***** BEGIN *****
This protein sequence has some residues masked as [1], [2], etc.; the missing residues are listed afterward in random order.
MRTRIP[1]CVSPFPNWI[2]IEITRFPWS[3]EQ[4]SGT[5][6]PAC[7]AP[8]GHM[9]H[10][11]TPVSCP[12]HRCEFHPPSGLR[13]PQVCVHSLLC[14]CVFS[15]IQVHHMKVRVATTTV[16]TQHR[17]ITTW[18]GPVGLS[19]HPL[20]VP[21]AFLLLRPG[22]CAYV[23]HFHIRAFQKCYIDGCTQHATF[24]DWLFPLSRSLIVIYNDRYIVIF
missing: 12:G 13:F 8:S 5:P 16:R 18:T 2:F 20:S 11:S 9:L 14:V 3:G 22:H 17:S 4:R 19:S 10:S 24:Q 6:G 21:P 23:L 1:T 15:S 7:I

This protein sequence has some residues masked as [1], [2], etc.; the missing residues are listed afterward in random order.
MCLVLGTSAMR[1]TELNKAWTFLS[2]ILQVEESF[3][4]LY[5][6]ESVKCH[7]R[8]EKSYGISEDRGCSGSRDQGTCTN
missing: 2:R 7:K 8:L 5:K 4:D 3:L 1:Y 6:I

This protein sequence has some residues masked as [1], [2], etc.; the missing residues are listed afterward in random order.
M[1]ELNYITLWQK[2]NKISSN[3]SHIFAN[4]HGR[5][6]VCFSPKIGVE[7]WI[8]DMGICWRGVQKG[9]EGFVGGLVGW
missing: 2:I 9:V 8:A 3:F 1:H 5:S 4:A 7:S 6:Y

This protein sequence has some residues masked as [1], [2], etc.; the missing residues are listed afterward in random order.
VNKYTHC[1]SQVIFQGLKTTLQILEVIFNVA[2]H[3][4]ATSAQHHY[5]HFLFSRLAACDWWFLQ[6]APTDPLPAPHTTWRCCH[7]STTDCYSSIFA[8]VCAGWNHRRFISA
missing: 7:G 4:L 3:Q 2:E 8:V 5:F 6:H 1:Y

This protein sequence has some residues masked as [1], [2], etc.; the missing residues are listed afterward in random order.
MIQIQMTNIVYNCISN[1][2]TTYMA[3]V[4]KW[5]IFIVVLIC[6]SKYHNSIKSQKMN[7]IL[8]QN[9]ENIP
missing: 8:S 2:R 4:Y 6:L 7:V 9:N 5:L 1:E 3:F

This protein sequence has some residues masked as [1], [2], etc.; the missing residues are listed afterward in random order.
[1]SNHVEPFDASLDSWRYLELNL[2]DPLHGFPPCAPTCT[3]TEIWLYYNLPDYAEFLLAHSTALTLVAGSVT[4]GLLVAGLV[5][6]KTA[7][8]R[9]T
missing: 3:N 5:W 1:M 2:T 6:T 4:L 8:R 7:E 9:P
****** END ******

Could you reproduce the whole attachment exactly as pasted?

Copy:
This protein sequence has some residues masked as [1], [2], etc.; the missing residues are listed afterward in random order.
MRTRIP[1]CVSPFPNWI[2]IEITRFPWS[3]EQ[4]SGT[5][6]PAC[7]AP[8]GHM[9]H[10][11]TPVSCP[12]HRCEFHPPSGLR[13]PQVCVHSLLC[14]CVFS[15]IQVHHMKVRVATTTV[16]TQHR[17]ITTW[18]GPVGLS[19]HPL[20]VP[21]AFLLLRPG[22]CAYV[23]HFHIRAFQKCYIDGCTQHATF[24]DWLFPLSRSLIVIYNDRYIVIF
missing: 12:G 13:F 8:S 5:P 16:R 18:T 2:F 20:S 11:S 9:L 14:V 3:G 22:H 17:S 4:R 19:S 10:S 24:Q 6:G 21:P 23:L 1:T 15:S 7:I

This protein sequence has some residues masked as [1], [2], etc.; the missing residues are listed afterward in random order.
MCLVLGTSAMR[1]TELNKAWTFLS[2]ILQVEESF[3][4]LY[5][6]ESVKCH[7]R[8]EKSYGISEDRGCSGSRDQGTCTN
missing: 2:R 7:K 8:L 5:K 4:D 3:L 1:Y 6:I

This protein sequence has some residues masked as [1], [2], etc.; the missing residues are listed afterward in random order.
M[1]ELNYITLWQK[2]NKISSN[3]SHIFAN[4]HGR[5][6]VCFSPKIGVE[7]WI[8]DMGICWRGVQKG[9]EGFVGGLVGW
missing: 2:I 9:V 8:A 3:F 1:H 5:S 4:A 7:S 6:Y

This protein sequence has some residues masked as [1], [2], etc.; the missing residues are listed afterward in random order.
VNKYTHC[1]SQVIFQGLKTTLQILEVIFNVA[2]H[3][4]ATSAQHHY[5]HFLFSRLAACDWWFLQ[6]APTDPLPAPHTTWRCCH[7]STTDCYSSIFA[8]VCAGWNHRRFISA
missing: 7:G 4:L 3:Q 2:E 8:V 5:F 6:H 1:Y

This protein sequence has some residues masked as [1], [2], etc.; the missing residues are listed afterward in random order.
MIQIQMTNIVYNCISN[1][2]TTYMA[3]V[4]KW[5]IFIVVLIC[6]SKYHNSIKSQKMN[7]IL[8]QN[9]ENIP
missing: 8:S 2:R 4:Y 6:L 7:V 9:N 5:L 1:E 3:F

This protein sequence has some residues masked as [1], [2], etc.; the missing residues are listed afterward in random order.
[1]SNHVEPFDASLDSWRYLELNL[2]DPLHGFPPCAPTCT[3]TEIWLYYNLPDYAEFLLAHSTALTLVAGSVT[4]GLLVAGLV[5][6]KTA[7][8]R[9]T
missing: 3:N 5:W 1:M 2:T 6:T 4:L 8:R 7:E 9:P